Can Medical Marijuana Help Your Practice Thrive?

Leigh Page


January 15, 2019

In This Article

Could Doctors Face Board Sanctions?

The picture is different in Massachusetts, where the state medical society was concerned that just 13 doctors were seeing 75% of cannabis patients in the state. In 2016, the board suspended the licenses of two physicians accused of improperly certifying thousands of patients for marijuana use.[21]

Proponents argued that the suspensions had the effect of dampening other doctors' interest in the state program. "Doctors are very scared of the board and very reluctant to recommend medical cannabis in Massachusetts," said the owner of a medical cannabis practice.[21]

Licensing boards also still pursue cannabis physicians in Colorado, the first state to legalize recreational marijuana in 2012. The Denver Post reported that since 2014, the state health department, which operates the cannabis program, had been routinely referring doctors for board investigation if they recommended that patients grow more than the maximum number of marijuana plants.[22]

Cannabis physicians in the state sued, accusing state officials of "quietly and illegally concocting a policy to police doctors," but the lawsuit was hidden from the public because a judge suppressed the lawsuit, the newspaper said.[22]

The Future With Recreational Marijuana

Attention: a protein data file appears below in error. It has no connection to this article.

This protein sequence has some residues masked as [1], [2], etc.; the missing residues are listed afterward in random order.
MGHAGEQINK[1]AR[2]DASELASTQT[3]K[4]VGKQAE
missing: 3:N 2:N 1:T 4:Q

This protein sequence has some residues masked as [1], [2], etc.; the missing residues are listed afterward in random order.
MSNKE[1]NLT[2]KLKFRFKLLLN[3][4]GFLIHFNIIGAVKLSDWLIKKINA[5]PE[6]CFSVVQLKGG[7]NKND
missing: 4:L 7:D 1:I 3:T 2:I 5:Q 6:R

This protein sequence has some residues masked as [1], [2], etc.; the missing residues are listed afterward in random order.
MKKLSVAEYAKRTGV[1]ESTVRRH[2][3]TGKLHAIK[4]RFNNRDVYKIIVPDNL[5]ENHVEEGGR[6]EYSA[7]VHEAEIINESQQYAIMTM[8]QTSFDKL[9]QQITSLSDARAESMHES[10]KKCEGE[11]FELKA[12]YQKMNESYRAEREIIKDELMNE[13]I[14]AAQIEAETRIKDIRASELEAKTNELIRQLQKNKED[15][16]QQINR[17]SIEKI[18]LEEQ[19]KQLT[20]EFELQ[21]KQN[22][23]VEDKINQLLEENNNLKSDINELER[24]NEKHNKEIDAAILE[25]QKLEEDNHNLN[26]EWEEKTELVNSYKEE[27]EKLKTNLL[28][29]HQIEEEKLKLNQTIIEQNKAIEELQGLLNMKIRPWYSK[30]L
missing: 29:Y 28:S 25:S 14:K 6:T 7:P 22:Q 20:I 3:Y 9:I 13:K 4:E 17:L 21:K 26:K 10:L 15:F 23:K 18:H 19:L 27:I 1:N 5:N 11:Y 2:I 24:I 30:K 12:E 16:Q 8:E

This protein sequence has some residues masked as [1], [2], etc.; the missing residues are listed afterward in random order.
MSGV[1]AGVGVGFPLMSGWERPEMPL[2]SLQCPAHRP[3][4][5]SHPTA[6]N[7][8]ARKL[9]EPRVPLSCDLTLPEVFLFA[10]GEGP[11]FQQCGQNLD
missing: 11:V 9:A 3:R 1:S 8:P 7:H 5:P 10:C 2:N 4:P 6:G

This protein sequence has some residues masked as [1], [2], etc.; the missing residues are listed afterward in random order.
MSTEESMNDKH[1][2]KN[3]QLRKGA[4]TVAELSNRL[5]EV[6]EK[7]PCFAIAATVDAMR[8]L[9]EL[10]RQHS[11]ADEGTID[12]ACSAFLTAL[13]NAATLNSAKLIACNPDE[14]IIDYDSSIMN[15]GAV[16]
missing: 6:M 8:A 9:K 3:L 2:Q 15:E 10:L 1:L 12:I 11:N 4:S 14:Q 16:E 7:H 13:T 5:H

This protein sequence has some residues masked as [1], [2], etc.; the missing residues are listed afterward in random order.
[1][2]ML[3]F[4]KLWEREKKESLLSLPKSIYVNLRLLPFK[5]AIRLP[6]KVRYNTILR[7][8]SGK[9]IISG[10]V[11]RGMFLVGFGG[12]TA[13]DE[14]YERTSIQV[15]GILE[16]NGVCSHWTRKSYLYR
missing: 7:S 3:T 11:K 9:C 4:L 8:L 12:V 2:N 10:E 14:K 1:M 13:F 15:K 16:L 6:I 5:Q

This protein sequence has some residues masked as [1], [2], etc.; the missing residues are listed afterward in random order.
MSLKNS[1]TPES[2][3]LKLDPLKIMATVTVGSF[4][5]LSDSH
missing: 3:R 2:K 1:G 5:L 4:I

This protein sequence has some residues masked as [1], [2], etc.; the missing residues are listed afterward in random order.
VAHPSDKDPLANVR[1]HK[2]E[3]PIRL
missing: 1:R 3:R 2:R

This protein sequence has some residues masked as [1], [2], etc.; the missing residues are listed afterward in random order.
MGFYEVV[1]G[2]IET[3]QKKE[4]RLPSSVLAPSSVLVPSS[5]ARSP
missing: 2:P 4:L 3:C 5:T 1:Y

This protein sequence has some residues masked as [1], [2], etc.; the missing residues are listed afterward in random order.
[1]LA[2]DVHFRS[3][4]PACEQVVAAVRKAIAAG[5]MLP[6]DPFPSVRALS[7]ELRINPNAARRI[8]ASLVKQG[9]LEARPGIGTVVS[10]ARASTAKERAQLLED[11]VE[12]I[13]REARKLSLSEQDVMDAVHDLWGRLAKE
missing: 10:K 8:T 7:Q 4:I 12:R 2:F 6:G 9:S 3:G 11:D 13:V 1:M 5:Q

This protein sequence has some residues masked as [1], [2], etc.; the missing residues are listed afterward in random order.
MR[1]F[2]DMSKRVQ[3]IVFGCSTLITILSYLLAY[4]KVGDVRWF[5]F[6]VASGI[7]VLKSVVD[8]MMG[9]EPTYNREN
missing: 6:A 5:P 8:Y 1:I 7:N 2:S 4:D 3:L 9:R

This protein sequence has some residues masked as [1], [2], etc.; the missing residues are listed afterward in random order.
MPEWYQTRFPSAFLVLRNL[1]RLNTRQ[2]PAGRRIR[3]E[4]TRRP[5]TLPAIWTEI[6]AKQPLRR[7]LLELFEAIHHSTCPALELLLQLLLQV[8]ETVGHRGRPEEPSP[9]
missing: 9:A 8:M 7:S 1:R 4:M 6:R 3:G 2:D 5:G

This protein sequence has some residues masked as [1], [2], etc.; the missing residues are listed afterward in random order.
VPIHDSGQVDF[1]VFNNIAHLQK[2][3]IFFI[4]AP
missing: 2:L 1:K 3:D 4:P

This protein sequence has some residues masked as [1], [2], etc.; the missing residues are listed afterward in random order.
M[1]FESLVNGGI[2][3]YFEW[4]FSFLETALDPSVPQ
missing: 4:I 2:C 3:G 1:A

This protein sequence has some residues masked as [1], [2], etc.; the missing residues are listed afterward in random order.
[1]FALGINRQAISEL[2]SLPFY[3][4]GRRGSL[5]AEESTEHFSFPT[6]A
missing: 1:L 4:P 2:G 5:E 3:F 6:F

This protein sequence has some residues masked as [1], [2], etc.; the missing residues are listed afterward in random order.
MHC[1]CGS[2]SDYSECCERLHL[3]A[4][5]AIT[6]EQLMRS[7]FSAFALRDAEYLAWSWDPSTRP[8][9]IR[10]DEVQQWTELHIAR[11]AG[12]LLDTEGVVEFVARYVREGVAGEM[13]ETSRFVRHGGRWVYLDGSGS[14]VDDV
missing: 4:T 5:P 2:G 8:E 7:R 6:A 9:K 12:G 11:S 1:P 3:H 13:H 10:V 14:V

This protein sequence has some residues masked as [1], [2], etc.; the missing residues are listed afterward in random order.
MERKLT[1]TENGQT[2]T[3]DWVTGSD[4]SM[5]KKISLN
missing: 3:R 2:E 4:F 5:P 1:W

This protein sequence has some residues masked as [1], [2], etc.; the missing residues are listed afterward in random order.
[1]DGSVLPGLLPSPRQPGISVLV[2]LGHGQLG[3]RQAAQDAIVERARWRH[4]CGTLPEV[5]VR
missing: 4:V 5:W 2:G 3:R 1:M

As more states legalize recreational marijuana, it's been suggested that perhaps medical marijuana faces a possibly irrelevant future. Ten states are on the recreational bandwagon, and new governors in Illinois, Minnesota, New Mexico, and Wisconsin want to follow suit.[23]

Canada offers a glimpse of what could happen next. When Canadian sales of recreational marijuana were legalized in October 2018, the Canadian Medical Association declared that a separate regulatory system for medical cannabis would no longer be necessary. But others argued that the system would still be needed for such matters as recommending doses greater than the recreational limit.[24]

Goldstein says California's legalization of recreational sales, in 2016, fundamentally changed medical cannabis practices in the state. "Many of my adult patients feel they are doing very well on cannabis," she says. "They no longer need me for a letter."

She says some adult patients stuck around because they still want the advice, and there is a tax break for people who buy medically approved cannabis.

But the main impact is that Goldstein's practice has become more pediatric. Parents of pediatric patients in California still have to get a doctor's permission to buy cannabis. Whereas her practice used to be 60% adult and 40% children, now it's 60% children and 40% adult, she says.

Many states, however, are not expected to legalize recreational use any time soon. Seventeen states, mostly in the South, have not yet allowed comprehensive medical cannabis programs.

In these states, the wave is just beginning. Right after Oklahoma voters approved a comprehensive medical cannabis program in July 2018, 300 people visited the first clinic in Tulsa in just 4 days, and the clinic received 1100 phone calls and 800 emails.[25]


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